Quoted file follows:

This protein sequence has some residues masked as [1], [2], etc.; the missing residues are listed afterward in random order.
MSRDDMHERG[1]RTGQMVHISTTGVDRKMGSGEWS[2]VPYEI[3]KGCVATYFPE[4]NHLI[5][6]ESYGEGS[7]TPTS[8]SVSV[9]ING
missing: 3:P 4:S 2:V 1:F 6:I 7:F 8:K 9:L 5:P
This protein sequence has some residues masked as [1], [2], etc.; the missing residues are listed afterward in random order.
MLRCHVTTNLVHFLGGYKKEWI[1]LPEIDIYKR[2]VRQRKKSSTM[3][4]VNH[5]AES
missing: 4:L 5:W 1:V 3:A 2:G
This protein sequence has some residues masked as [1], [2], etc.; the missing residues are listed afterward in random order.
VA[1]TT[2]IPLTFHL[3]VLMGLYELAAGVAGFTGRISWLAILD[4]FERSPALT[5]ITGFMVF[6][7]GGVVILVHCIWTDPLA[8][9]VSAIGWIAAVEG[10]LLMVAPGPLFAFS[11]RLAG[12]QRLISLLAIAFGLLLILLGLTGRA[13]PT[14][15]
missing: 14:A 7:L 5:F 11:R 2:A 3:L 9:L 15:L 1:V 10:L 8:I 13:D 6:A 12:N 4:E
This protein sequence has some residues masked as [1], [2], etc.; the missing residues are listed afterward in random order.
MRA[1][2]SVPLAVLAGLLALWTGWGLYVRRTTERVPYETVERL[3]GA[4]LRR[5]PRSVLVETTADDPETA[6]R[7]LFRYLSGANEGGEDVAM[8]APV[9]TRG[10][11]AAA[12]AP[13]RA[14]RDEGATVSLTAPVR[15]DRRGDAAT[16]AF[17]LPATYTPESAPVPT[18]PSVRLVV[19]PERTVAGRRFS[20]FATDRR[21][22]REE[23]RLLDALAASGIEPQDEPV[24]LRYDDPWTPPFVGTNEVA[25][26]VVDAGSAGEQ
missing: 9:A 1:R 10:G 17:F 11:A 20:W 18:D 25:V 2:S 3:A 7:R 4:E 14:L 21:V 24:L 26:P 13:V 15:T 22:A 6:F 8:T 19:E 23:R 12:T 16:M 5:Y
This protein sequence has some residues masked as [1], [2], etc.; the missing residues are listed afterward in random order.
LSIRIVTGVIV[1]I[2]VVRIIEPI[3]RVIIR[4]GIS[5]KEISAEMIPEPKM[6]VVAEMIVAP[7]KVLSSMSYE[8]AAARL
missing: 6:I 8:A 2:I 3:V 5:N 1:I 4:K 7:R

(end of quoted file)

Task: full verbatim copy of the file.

This protein sequence has some residues masked as [1], [2], etc.; the missing residues are listed afterward in random order.
MSRDDMHERG[1]RTGQMVHISTTGVDRKMGSGEWS[2]VPYEI[3]KGCVATYFPE[4]NHLI[5][6]ESYGEGS[7]TPTS[8]SVSV[9]ING
missing: 3:P 4:S 2:V 1:F 6:I 7:F 8:K 9:L 5:P
This protein sequence has some residues masked as [1], [2], etc.; the missing residues are listed afterward in random order.
MLRCHVTTNLVHFLGGYKKEWI[1]LPEIDIYKR[2]VRQRKKSSTM[3][4]VNH[5]AES
missing: 4:L 5:W 1:V 3:A 2:G
This protein sequence has some residues masked as [1], [2], etc.; the missing residues are listed afterward in random order.
VA[1]TT[2]IPLTFHL[3]VLMGLYELAAGVAGFTGRISWLAILD[4]FERSPALT[5]ITGFMVF[6][7]GGVVILVHCIWTDPLA[8][9]VSAIGWIAAVEG[10]LLMVAPGPLFAFS[11]RLAG[12]QRLISLLAIAFGLLLILLGLTGRA[13]PT[14][15]
missing: 14:A 7:L 5:F 11:R 2:A 3:L 9:L 15:L 1:V 10:L 8:I 13:D 6:A 12:N 4:E
This protein sequence has some residues masked as [1], [2], etc.; the missing residues are listed afterward in random order.
MRA[1][2]SVPLAVLAGLLALWTGWGLYVRRTTERVPYETVERL[3]GA[4]LRR[5]PRSVLVETTADDPETA[6]R[7]LFRYLSGANEGGEDVAM[8]APV[9]TRG[10][11]AAA[12]AP[13]RA[14]RDEGATVSLTAPVR[15]DRRGDAAT[16]AF[17]LPATYTPESAPVPT[18]PSVRLVV[19]PERTVAGRRFS[20]FATDRR[21][22]REE[23]RLLDALAASGIEPQDEPV[24]LRYDDPWTPPFVGTNEVA[25][26]VVDAGSAGEQ
missing: 9:A 1:R 10:G 17:F 11:A 20:W 18:D 25:V 2:S 3:A 7:R 4:E 14:L 21:V 24:L 26:P 13:V 15:T 22:A 6:F 8:T 19:E 23:R 12:T 16:M 5:Y
This protein sequence has some residues masked as [1], [2], etc.; the missing residues are listed afterward in random order.
LSIRIVTGVIV[1]I[2]VVRIIEPI[3]RVIIR[4]GIS[5]KEISAEMIPEPKM[6]VVAEMIVAP[7]KVLSSMSYE[8]AAARL
missing: 6:I 8:A 2:I 3:V 5:N 1:I 4:K 7:R